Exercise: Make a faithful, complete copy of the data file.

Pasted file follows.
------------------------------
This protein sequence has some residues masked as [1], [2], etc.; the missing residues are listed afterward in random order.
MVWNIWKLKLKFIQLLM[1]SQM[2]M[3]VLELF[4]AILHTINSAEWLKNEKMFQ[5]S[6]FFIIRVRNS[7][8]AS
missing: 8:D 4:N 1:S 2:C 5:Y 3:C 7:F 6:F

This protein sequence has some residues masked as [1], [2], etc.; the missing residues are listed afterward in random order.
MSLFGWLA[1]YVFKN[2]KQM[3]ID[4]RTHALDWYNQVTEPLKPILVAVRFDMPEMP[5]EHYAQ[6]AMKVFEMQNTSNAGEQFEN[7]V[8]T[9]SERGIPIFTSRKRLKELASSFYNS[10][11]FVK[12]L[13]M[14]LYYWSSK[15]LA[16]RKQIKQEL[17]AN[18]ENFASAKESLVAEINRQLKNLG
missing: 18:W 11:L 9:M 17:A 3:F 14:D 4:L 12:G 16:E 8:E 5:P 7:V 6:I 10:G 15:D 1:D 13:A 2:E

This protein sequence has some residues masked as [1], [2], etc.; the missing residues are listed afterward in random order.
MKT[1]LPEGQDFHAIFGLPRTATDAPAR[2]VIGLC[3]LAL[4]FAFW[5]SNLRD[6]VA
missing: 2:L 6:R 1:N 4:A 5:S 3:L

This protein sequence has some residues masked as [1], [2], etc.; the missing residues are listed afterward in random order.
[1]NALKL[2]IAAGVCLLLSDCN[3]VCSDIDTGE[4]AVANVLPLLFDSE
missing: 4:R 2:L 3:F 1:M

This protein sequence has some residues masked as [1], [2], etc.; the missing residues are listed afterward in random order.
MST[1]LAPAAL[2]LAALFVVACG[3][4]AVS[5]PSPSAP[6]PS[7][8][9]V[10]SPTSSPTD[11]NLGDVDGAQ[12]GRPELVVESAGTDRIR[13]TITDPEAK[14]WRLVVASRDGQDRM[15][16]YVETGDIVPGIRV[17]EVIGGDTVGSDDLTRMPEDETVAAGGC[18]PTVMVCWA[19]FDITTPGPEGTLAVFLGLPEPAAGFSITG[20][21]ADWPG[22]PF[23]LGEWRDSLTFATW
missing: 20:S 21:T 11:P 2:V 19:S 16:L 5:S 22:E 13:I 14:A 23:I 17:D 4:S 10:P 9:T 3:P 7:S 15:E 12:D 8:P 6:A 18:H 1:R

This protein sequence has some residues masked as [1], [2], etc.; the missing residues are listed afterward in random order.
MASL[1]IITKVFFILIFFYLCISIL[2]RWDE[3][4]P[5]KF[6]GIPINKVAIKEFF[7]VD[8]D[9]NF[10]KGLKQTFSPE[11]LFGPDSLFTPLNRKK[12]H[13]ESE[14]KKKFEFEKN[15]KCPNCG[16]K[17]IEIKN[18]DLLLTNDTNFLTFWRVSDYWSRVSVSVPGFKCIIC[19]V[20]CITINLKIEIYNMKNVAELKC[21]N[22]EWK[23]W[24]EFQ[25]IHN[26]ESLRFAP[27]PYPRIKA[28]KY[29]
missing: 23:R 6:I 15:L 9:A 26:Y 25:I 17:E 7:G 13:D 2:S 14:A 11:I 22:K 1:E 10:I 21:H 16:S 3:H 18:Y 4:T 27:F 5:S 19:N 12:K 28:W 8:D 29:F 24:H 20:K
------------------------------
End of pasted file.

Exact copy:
This protein sequence has some residues masked as [1], [2], etc.; the missing residues are listed afterward in random order.
MVWNIWKLKLKFIQLLM[1]SQM[2]M[3]VLELF[4]AILHTINSAEWLKNEKMFQ[5]S[6]FFIIRVRNS[7][8]AS
missing: 8:D 4:N 1:S 2:C 5:Y 3:C 7:F 6:F

This protein sequence has some residues masked as [1], [2], etc.; the missing residues are listed afterward in random order.
MSLFGWLA[1]YVFKN[2]KQM[3]ID[4]RTHALDWYNQVTEPLKPILVAVRFDMPEMP[5]EHYAQ[6]AMKVFEMQNTSNAGEQFEN[7]V[8]T[9]SERGIPIFTSRKRLKELASSFYNS[10][11]FVK[12]L[13]M[14]LYYWSSK[15]LA[16]RKQIKQEL[17]AN[18]ENFASAKESLVAEINRQLKNLG
missing: 18:W 11:L 9:M 17:A 3:F 14:D 4:L 12:G 16:E 8:E 5:P 7:V 6:I 10:G 15:D 1:D 13:A 2:E

This protein sequence has some residues masked as [1], [2], etc.; the missing residues are listed afterward in random order.
MKT[1]LPEGQDFHAIFGLPRTATDAPAR[2]VIGLC[3]LAL[4]FAFW[5]SNLRD[6]VA
missing: 2:L 6:R 1:N 4:A 5:S 3:L

This protein sequence has some residues masked as [1], [2], etc.; the missing residues are listed afterward in random order.
[1]NALKL[2]IAAGVCLLLSDCN[3]VCSDIDTGE[4]AVANVLPLLFDSE
missing: 4:R 2:L 3:F 1:M

This protein sequence has some residues masked as [1], [2], etc.; the missing residues are listed afterward in random order.
MST[1]LAPAAL[2]LAALFVVACG[3][4]AVS[5]PSPSAP[6]PS[7][8][9]V[10]SPTSSPTD[11]NLGDVDGAQ[12]GRPELVVESAGTDRIR[13]TITDPEAK[14]WRLVVASRDGQDRM[15][16]YVETGDIVPGIRV[17]EVIGGDTVGSDDLTRMPEDETVAAGGC[18]PTVMVCWA[19]FDITTPGPEGTLAVFLGLPEPAAGFSITG[20][21]ADWPG[22]PF[23]LGEWRDSLTFATW
missing: 20:S 21:T 11:P 2:V 19:S 16:L 5:S 22:E 13:I 14:A 23:I 17:D 4:S 10:P 9:T 3:P 7:S 15:E 12:D 8:P 6:A 18:H 1:R

This protein sequence has some residues masked as [1], [2], etc.; the missing residues are listed afterward in random order.
MASL[1]IITKVFFILIFFYLCISIL[2]RWDE[3][4]P[5]KF[6]GIPINKVAIKEFF[7]VD[8]D[9]NF[10]KGLKQTFSPE[11]LFGPDSLFTPLNRKK[12]H[13]ESE[14]KKKFEFEKN[15]KCPNCG[16]K[17]IEIKN[18]DLLLTNDTNFLTFWRVSDYWSRVSVSVPGFKCIIC[19]V[20]CITINLKIEIYNMKNVAELKC[21]N[22]EWK[23]W[24]EFQ[25]IHN[26]ESLRFAP[27]PYPRIKA[28]KY[29]
missing: 23:R 6:I 15:L 9:A 26:Y 25:I 17:E 7:G 13:D 2:S 14:A 11:I 22:K 1:E 10:I 21:H 16:S 3:H 18:Y 4:T 27:F 5:S 19:N 12:K 28:W 8:D 29:F 24:H 20:K